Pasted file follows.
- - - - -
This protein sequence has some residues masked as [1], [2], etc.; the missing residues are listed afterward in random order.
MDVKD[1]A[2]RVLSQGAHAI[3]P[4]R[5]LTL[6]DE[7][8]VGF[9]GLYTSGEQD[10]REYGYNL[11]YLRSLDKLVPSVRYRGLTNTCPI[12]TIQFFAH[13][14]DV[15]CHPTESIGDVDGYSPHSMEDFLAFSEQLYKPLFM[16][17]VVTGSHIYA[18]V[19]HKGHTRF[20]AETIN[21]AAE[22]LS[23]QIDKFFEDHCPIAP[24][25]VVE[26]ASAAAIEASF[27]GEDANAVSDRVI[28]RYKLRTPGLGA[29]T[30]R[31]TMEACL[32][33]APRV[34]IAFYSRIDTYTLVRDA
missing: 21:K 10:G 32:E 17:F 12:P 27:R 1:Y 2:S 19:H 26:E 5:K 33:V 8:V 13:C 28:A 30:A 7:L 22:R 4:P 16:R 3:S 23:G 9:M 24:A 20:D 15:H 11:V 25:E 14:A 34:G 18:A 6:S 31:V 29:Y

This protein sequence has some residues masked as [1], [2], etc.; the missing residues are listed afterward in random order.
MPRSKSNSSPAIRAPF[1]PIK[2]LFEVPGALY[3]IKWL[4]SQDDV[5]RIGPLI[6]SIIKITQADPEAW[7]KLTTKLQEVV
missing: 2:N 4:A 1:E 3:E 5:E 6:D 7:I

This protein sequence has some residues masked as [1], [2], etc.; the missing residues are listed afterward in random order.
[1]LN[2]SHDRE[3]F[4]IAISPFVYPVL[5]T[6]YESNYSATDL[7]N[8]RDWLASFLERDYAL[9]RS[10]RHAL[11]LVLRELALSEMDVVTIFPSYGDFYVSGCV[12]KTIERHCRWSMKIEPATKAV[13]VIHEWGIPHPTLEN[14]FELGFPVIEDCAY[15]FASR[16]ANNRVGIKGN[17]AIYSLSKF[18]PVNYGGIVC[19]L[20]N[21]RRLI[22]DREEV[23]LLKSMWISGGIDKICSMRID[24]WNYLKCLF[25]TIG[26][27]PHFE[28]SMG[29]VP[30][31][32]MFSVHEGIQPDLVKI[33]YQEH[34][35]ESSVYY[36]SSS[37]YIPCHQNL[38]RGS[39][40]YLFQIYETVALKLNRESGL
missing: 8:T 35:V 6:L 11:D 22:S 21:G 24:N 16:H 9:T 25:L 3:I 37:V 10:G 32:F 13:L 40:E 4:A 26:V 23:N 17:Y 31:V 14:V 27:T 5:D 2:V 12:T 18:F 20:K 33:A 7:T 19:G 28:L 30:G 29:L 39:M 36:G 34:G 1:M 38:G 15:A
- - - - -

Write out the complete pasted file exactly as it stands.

This protein sequence has some residues masked as [1], [2], etc.; the missing residues are listed afterward in random order.
MDVKD[1]A[2]RVLSQGAHAI[3]P[4]R[5]LTL[6]DE[7][8]VGF[9]GLYTSGEQD[10]REYGYNL[11]YLRSLDKLVPSVRYRGLTNTCPI[12]TIQFFAH[13][14]DV[15]CHPTESIGDVDGYSPHSMEDFLAFSEQLYKPLFM[16][17]VVTGSHIYA[18]V[19]HKGHTRF[20]AETIN[21]AAE[22]LS[23]QIDKFFEDHCPIAP[24][25]VVE[26]ASAAAIEASF[27]GEDANAVSDRVI[28]RYKLRTPGLGA[29]T[30]R[31]TMEACL[32][33]APRV[34]IAFYSRIDTYTLVRDA
missing: 21:K 10:G 32:E 17:F 12:P 27:R 1:Y 2:S 19:H 26:E 5:K 33:V 8:V 13:C 28:A 30:A 7:L 22:R 4:P 16:R 3:S 23:G 9:M 24:A 20:D 15:H 11:V 25:E 14:A 34:G 18:A 6:S 31:V 29:Y

This protein sequence has some residues masked as [1], [2], etc.; the missing residues are listed afterward in random order.
MPRSKSNSSPAIRAPF[1]PIK[2]LFEVPGALY[3]IKWL[4]SQDDV[5]RIGPLI[6]SIIKITQADPEAW[7]KLTTKLQEVV
missing: 2:N 4:A 1:E 3:E 5:E 6:D 7:I

This protein sequence has some residues masked as [1], [2], etc.; the missing residues are listed afterward in random order.
[1]LN[2]SHDRE[3]F[4]IAISPFVYPVL[5]T[6]YESNYSATDL[7]N[8]RDWLASFLERDYAL[9]RS[10]RHAL[11]LVLRELALSEMDVVTIFPSYGDFYVSGCV[12]KTIERHCRWSMKIEPATKAV[13]VIHEWGIPHPTLEN[14]FELGFPVIEDCAY[15]FASR[16]ANNRVGIKGN[17]AIYSLSKF[18]PVNYGGIVC[19]L[20]N[21]RRLI[22]DREEV[23]LLKSMWISGGIDKICSMRID[24]WNYLKCLF[25]TIG[26][27]PHFE[28]SMG[29]VP[30][31][32]MFSVHEGIQPDLVKI[33]YQEH[34][35]ESSVYY[36]SSS[37]YIPCHQNL[38]RGS[39][40]YLFQIYETVALKLNRESGL
missing: 8:T 35:V 6:L 11:D 22:S 21:G 24:N 16:H 9:T 25:L 3:I 37:V 10:G 32:F 13:L 40:E 4:A 26:V 23:N 17:Y 31:V 14:V 27:T 5:D 2:V 12:T 18:F 20:K 33:A 7:T 19:G 28:L 30:G 29:L 39:M 36:G 34:G 1:M 38:G 15:A